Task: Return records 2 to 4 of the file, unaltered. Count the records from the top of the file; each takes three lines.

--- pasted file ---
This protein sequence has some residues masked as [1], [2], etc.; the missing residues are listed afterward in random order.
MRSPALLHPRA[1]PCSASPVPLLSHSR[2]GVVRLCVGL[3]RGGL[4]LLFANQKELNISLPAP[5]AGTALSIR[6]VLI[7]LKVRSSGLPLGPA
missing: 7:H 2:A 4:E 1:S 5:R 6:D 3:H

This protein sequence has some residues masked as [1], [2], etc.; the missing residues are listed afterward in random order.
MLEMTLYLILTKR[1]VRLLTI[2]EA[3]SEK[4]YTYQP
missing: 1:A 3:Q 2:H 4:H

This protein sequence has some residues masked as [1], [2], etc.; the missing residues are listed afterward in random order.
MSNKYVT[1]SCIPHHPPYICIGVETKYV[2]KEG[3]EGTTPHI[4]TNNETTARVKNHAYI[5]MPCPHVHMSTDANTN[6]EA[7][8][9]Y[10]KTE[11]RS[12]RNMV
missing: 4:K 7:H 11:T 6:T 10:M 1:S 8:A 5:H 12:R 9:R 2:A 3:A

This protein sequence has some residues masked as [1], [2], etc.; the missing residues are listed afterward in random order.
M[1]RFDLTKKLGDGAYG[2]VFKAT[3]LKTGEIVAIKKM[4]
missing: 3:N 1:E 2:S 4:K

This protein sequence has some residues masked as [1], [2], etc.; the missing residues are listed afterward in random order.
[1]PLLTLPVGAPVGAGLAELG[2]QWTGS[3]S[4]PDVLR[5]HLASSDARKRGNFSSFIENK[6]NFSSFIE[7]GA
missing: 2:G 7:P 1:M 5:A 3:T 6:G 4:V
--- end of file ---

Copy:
This protein sequence has some residues masked as [1], [2], etc.; the missing residues are listed afterward in random order.
MLEMTLYLILTKR[1]VRLLTI[2]EA[3]SEK[4]YTYQP
missing: 1:A 3:Q 2:H 4:H

This protein sequence has some residues masked as [1], [2], etc.; the missing residues are listed afterward in random order.
MSNKYVT[1]SCIPHHPPYICIGVETKYV[2]KEG[3]EGTTPHI[4]TNNETTARVKNHAYI[5]MPCPHVHMSTDANTN[6]EA[7][8][9]Y[10]KTE[11]RS[12]RNMV
missing: 4:K 7:H 11:T 6:T 10:M 1:S 8:A 5:H 12:R 9:R 2:A 3:A

This protein sequence has some residues masked as [1], [2], etc.; the missing residues are listed afterward in random order.
M[1]RFDLTKKLGDGAYG[2]VFKAT[3]LKTGEIVAIKKM[4]
missing: 3:N 1:E 2:S 4:K